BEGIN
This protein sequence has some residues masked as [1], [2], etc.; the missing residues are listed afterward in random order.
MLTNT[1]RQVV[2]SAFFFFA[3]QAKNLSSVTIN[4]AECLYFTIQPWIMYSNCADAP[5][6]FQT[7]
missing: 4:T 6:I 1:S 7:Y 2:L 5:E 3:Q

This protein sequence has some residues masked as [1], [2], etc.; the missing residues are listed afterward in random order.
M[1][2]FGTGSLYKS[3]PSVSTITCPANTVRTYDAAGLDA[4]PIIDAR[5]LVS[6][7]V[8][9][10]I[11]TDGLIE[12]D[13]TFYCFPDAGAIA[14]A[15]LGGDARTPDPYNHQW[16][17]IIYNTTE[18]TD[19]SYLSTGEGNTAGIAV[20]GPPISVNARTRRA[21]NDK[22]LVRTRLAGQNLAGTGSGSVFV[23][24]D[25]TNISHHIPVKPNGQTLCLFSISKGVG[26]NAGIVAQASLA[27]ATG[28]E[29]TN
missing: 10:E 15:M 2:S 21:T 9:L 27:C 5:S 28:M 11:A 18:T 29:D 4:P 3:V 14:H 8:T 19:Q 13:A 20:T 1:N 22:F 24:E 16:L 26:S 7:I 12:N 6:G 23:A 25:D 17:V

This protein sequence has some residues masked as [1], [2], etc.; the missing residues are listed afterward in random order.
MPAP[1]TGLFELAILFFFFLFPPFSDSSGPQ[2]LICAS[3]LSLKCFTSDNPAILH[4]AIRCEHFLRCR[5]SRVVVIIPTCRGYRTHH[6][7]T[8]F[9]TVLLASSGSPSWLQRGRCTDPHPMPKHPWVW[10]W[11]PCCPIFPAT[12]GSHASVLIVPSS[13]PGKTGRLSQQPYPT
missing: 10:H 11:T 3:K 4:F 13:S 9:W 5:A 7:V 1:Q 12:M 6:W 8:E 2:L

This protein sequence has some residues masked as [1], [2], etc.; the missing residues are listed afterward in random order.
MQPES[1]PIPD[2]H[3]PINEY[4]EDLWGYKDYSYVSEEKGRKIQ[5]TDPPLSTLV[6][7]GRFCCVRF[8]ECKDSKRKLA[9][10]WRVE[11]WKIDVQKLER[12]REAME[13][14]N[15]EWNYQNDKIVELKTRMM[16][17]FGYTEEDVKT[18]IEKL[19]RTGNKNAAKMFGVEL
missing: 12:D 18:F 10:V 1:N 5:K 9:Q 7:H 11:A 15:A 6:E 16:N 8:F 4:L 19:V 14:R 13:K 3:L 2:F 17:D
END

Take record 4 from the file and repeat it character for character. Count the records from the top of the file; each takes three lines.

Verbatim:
This protein sequence has some residues masked as [1], [2], etc.; the missing residues are listed afterward in random order.
MQPES[1]PIPD[2]H[3]PINEY[4]EDLWGYKDYSYVSEEKGRKIQ[5]TDPPLSTLV[6][7]GRFCCVRF[8]ECKDSKRKLA[9][10]WRVE[11]WKIDVQKLER[12]REAME[13][14]N[15]EWNYQNDKIVELKTRMM[16][17]FGYTEEDVKT[18]IEKL[19]RTGNKNAAKMFGVEL
missing: 12:D 18:F 10:V 1:N 5:K 9:Q 7:H 11:A 15:A 6:E 16:N 8:F 4:L 19:V 14:R 13:K 3:L 2:F 17:D